Oregon writer, Rain Trueax, and Oregon painter, Diane Widler Wenzel co-author Rainy Day Thought. Diane generally posts on Wednesdays and Rain on Saturdays. There may be extra days or changes as situations warrant. Comments are always welcome and appreciated as it turns an article into a discussion.

Wednesday, March 23, 2016

what makes it great

Last week I went into one of the Facebook author/reader rooms, and the question had been posed-- "What 5 books would be at the top if your required reading list for students say by high school graduation?" There were many lists offered. Some surprised me but some are on typical lists such as this one that I found another place.

Because my most recent book had a heroine who was a professor teaching literature and English in 1905, it had a lot in it about what makes a book considered great. The heroine had written a lot of bestselling books-- dime novels, for which she herself had little respect and yet readers loved them. We have some of that today where some forms of literature (don't choke) are not given respect while others are considered so important that everyone should have read them.

You know, I consider myself a novelist who writes romance. I don't think of my books as only about romance even though the male/female sexual relationship is at their core. Although I like the idea of selling a lot of books, most important to me is that my books tell a story that I believe matters. They aren't just about falling in love but character and the consequences of our actions. 

If I wanted to make a lot of money at writing, I would look at what does make money and try to duplicate it, putting my own touch to the stories. It's not my main goal (though money is nice *s*). My underlying goal is to write books that will be around fifty years and still have value. 

When I got into being an indie writer, I knew what I wrote was not the norm out there. I thought (and still do) that someday it would be. That's my goal-- to get a story out there that lasts, with values that don't get old-- stories that will be there when people get past niche reading and go for stories without fear of what they are labeled.

The request for a list of five such classic books got me to thinking about a list that tell at least a part of the American story. Of course, we know they would not be agreed upon but still, it's kind of a challenging idea. What books help us see ourselves for who we are as a society? They would have to be about Americans and most likely written by those living in America who understand the American story.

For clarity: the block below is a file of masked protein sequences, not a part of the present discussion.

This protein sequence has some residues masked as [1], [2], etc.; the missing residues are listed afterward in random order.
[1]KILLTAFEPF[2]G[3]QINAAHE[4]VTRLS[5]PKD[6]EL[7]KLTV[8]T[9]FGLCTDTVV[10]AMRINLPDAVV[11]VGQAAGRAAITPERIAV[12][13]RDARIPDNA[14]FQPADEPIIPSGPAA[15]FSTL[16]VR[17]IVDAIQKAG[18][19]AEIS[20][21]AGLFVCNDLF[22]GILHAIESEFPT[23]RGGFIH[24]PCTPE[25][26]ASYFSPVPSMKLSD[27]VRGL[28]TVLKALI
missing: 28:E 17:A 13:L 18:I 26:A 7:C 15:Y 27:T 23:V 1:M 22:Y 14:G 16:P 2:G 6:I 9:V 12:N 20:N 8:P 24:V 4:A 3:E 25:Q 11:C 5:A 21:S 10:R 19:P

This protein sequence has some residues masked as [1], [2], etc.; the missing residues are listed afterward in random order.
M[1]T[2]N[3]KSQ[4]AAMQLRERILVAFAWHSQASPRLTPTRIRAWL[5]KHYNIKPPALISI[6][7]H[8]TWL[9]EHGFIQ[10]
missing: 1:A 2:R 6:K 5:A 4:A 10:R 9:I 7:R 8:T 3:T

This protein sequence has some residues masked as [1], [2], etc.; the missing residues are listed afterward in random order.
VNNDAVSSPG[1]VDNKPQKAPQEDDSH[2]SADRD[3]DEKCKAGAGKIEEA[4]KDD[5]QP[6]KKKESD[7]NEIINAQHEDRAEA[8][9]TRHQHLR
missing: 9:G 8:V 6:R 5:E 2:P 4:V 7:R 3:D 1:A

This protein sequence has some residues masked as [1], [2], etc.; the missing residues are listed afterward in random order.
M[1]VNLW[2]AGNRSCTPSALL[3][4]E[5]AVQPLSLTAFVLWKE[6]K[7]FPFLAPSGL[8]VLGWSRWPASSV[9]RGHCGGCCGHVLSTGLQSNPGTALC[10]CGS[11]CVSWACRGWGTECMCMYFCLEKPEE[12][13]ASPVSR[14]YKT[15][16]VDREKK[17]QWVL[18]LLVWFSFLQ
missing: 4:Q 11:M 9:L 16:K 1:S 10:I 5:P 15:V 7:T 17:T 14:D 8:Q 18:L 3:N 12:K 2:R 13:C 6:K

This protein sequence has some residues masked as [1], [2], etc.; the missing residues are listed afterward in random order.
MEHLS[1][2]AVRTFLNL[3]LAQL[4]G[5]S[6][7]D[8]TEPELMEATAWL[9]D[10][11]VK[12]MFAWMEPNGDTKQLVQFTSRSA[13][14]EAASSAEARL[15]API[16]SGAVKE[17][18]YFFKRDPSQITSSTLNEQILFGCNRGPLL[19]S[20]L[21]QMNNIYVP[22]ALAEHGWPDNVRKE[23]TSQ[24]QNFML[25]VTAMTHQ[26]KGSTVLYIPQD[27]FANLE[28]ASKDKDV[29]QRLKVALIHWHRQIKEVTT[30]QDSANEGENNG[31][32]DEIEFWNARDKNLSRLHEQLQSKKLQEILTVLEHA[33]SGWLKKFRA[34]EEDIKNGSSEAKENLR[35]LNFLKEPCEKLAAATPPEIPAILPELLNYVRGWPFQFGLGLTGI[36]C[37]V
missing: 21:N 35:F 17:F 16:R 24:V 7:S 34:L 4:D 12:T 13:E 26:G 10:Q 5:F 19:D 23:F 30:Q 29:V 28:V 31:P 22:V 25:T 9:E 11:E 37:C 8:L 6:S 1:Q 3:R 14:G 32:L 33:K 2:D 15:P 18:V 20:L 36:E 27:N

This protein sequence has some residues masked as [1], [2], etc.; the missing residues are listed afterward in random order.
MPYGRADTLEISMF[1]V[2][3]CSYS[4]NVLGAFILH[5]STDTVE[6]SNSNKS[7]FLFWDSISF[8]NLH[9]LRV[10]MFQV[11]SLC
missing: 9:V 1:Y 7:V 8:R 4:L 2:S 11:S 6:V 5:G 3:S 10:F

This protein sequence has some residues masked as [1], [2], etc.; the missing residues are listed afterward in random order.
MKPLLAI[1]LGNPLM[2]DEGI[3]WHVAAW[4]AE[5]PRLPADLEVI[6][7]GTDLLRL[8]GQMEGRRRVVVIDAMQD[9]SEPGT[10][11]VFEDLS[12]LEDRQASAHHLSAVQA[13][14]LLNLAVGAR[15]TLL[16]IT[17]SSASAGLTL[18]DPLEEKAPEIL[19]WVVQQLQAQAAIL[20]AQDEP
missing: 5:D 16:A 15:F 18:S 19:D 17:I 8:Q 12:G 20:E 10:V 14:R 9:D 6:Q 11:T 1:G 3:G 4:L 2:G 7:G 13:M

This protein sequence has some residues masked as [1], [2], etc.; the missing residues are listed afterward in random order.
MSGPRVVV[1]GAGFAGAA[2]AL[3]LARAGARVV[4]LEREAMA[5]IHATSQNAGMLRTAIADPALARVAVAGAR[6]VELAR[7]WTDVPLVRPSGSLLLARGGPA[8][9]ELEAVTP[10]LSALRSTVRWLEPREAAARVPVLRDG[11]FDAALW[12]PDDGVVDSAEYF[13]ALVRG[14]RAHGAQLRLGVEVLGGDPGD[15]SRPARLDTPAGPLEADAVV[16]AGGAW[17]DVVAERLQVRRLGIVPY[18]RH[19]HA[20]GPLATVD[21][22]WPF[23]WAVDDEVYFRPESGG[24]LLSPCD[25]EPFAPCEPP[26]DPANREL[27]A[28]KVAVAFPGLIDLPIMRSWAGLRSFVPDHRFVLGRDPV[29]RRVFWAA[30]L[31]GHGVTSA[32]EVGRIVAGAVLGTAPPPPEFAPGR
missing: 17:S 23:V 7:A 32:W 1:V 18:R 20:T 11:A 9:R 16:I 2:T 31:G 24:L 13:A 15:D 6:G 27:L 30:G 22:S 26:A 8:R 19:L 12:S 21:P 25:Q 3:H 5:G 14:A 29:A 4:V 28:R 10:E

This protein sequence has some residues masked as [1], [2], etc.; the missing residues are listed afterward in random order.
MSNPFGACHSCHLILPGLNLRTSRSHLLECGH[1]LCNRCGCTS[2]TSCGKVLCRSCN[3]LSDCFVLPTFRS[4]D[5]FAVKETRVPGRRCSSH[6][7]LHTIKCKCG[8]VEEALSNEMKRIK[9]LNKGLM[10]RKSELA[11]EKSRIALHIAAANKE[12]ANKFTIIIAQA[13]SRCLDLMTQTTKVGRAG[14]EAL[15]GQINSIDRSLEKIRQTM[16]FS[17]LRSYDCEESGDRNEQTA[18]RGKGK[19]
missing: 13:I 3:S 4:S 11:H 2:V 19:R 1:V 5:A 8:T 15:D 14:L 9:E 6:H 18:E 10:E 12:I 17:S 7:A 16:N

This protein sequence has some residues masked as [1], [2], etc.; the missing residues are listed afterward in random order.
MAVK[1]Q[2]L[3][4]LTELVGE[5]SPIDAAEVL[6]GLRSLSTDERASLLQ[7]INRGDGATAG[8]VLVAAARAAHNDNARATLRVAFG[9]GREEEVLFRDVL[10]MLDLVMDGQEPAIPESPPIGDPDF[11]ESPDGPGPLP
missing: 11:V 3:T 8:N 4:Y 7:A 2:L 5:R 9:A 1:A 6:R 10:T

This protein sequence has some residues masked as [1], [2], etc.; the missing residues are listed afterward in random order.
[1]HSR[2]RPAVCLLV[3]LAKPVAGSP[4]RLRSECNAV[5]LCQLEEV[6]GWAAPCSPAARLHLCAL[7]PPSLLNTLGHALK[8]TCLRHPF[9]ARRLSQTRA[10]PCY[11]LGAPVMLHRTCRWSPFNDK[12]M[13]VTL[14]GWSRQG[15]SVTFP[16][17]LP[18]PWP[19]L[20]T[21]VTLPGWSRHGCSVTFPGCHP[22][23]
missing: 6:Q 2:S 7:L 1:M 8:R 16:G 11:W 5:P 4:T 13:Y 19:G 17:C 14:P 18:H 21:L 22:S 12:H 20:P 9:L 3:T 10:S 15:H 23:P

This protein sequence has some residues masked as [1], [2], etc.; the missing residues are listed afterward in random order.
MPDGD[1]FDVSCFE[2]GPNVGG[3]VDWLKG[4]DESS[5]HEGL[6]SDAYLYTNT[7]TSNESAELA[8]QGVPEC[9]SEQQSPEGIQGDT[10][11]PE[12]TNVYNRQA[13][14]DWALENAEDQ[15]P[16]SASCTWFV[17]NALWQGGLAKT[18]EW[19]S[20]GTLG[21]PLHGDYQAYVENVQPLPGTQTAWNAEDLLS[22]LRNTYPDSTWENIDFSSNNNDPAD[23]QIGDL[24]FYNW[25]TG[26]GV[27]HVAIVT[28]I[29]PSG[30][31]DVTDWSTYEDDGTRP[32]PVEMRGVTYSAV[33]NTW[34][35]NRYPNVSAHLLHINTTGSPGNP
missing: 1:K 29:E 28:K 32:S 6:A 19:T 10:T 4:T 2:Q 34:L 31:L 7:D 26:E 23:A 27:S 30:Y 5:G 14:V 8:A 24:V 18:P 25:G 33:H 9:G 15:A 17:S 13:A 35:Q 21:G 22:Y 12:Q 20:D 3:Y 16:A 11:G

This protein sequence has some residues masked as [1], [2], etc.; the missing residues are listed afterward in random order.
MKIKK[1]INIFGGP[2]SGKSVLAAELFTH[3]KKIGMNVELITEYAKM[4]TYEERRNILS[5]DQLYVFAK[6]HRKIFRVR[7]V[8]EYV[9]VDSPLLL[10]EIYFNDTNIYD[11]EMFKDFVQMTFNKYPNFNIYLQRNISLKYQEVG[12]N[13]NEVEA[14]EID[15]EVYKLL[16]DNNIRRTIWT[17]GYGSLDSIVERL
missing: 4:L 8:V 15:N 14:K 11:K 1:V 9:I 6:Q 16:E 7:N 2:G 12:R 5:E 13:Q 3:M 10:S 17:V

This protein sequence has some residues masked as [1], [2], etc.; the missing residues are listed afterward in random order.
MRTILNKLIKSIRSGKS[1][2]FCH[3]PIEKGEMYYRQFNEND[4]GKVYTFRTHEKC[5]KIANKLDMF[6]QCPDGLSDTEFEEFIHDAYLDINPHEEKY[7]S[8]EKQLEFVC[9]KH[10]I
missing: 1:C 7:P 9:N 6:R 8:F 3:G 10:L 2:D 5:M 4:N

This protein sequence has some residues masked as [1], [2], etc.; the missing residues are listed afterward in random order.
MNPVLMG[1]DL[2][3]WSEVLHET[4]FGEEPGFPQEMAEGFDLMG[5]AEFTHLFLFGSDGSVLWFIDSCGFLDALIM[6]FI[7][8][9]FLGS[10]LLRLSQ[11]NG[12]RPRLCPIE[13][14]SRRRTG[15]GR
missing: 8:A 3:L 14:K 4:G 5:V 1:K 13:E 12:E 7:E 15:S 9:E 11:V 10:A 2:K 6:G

I found it pretty easy when it was looking at ones that I grew up reading, well written books that revealed an important part of the American psyche (think anything by John Steinbeck). I had a harder time when I began to consider books written in the last twenty years. 

Anyway I came up with my own list. I'd love it if readers here would give some thought to what would be their list. If you come from another country, think about it for your nation. What would be the classic books that define who you are as a people? 

You know the irony of this is sometimes those books aren't truthful to what is reality but have created a mythology that becomes more powerful than historic truth. That can be good or bad.

My list isn't all best sellers or necessarily those that a critic would put on a list. They are books I have considered important to my understanding the lives of more than myself. I left off one of the most important to many people, To Kill a Mockingbird by Harper Lee, because I think the book is a simplistic view of a time and life where the story was a lot more complicated. It might be how we'd like to think, but the book most recently published, Go Set a Watchman (the one she actually wrote first but the publishers knew what would be more popular), probably is more true to how heroes are and how what we see at one point in our life doesn't end up what is true.

My list is not in order and might change tomorrow as frankly I had to leave off a lot (The River Why or A Yellow Raft in Blue Water for instance) that I personally believe are important books.

1. The Secret Life of Bees by Sue Monk Kidd
2. The Grapes of Wrath by John Steinbeck
3. Walden by Henry David Thoreau
4. I Know Why the Caged Bird Sings by Maya Angelou
5. The Adventures of Huckleberry Finn by Mark Twain


No comments: